The result is that much of the field of architecture, having enjoyed a period of excitement and heroism around midcentury, now feels malign. Even the better works have something fundamentally vulgar about them. The snaking cantilever and gray-dark glass of Rem Koolhaas’s hulking CCTV tower in Beijing can create a kind of awe in the soul: the sense of space having been improbably bent, wrenched, and mastered. But it is also a dramatically amoral piece of work — the HQ for a propaganda network — consistent with Koolhaas’s oddly respected argument, in Delirious New York, that the speculative office towers that crowd Manhattan are what make the island great. (Koolhaas has since changed his position to “kill the skyscraper.”)

Skyscrapers are one thing: obvious symbols of the force of money. But since the end of the postwar era of urban development, the venality of architecture firms and of the developers who pay them has stood out most in projects related to public housing. Cities have become panoplies of bad work — depressing housing projects on the periphery, analogously depressing office towers in the center. Why, the logic seems to run, should people live in better buildings than money does? “As things go nowadays, one has only a choice of nightmares,” Lewis Mumford wrote in 1948. He was talking about Stuyvesant Town, Manhattan’s largest apartment complex, which had been built without much public input and was derided as a planning failure. Still, the apartments were rent-stabilized, not to mention cheap. More than fifty years after Mumford deplored the place, Stuyvesant Town — by then widely reported to be beloved by residents — was sold to a private developer, vexing public housing’s diminishing base of advocates. (The developer, Tishman Speyer, defaulted on its mortgage in 2010; the current owner, CWCapital, plans to sell it, which may place the remaining affordable units in jeopardy.) Meanwhile the number of public-housing units in the US has declined, even as demand increases.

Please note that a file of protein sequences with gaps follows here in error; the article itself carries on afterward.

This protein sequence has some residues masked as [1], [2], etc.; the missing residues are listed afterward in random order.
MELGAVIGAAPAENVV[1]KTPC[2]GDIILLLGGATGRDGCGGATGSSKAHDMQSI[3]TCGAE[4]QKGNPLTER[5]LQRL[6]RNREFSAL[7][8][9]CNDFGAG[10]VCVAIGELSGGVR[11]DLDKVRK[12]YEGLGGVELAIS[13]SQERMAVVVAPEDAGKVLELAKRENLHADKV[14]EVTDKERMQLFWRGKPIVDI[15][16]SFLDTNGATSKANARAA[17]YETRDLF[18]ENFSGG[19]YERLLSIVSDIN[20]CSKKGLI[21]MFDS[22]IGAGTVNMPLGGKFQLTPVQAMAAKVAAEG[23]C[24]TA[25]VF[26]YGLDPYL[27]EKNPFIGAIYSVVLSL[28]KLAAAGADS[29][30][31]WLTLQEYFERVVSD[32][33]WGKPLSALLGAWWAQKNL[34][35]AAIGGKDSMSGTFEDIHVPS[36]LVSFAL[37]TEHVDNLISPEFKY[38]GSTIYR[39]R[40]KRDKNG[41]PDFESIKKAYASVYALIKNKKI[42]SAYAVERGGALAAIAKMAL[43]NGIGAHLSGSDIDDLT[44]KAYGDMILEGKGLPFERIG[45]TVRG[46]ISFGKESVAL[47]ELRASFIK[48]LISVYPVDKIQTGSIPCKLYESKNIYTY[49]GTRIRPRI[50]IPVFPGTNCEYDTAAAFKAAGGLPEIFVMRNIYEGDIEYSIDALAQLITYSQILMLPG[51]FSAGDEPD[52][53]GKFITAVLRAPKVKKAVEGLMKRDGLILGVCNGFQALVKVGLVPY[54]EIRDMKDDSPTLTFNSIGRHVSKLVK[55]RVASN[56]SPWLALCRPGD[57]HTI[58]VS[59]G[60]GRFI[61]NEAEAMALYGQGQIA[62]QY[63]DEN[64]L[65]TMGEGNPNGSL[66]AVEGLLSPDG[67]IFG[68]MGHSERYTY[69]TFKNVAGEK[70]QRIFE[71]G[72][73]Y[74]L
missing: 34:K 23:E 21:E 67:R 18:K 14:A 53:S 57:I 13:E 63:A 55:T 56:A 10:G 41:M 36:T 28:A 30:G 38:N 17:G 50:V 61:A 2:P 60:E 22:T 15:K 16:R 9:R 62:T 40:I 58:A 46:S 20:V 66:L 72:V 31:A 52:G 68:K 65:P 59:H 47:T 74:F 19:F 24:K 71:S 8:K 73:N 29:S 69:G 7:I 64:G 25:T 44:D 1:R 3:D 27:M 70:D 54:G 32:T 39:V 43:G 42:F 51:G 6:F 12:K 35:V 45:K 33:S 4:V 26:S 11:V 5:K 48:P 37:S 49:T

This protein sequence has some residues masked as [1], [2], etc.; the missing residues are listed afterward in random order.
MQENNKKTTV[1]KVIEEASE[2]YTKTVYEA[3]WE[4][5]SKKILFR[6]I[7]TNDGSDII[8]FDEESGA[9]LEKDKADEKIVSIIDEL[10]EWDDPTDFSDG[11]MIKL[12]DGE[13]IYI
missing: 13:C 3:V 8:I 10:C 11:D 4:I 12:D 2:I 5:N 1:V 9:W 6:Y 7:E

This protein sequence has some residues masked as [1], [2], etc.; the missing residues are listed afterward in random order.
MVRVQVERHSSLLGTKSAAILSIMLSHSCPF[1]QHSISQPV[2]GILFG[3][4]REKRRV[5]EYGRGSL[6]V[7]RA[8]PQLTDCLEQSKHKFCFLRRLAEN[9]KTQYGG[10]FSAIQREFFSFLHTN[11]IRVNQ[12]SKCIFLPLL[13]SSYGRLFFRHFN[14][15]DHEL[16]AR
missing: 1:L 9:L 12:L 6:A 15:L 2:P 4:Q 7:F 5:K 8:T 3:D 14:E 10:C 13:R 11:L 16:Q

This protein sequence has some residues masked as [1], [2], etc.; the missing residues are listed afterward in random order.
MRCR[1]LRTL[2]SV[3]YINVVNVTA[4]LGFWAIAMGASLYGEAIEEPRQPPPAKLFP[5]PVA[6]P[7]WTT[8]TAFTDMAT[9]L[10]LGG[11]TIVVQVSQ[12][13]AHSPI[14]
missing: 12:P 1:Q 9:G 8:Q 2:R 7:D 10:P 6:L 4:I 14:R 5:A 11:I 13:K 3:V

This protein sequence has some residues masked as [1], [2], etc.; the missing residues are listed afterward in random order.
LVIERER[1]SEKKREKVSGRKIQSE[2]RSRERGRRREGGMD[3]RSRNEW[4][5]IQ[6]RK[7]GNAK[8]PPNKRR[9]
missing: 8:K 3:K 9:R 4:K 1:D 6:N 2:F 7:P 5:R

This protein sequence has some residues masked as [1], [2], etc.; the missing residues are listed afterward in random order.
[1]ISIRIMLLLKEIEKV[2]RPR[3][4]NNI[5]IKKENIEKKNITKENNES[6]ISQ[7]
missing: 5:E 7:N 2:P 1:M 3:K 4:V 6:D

Still, the massive investment in public housing in the quarter century following the end of World War II was not just a sign of a socially committed state but was greeted as a triumph for architecture. Modern architects and their proponents recognized housing as a crucial problem of industrial society and devoted enormous resources, intellectual and otherwise, to solving its dilemmas. Similarly, the decline of investment in public housing signaled a decline in the social commitments of architecture; the idea that architecture has become a shallow profession is now proverbial. How to get out of this funk? Can Anglo-American architecture be reunited with its social purposes, and thus reinvigorated as art?

One potentially useful way to approach these questions is to look to the recent history of Latin America — the region that, in the past sixty years, has furnished the most consistent challenges to the supremacy of capital and produced some of the most innovative architectural work.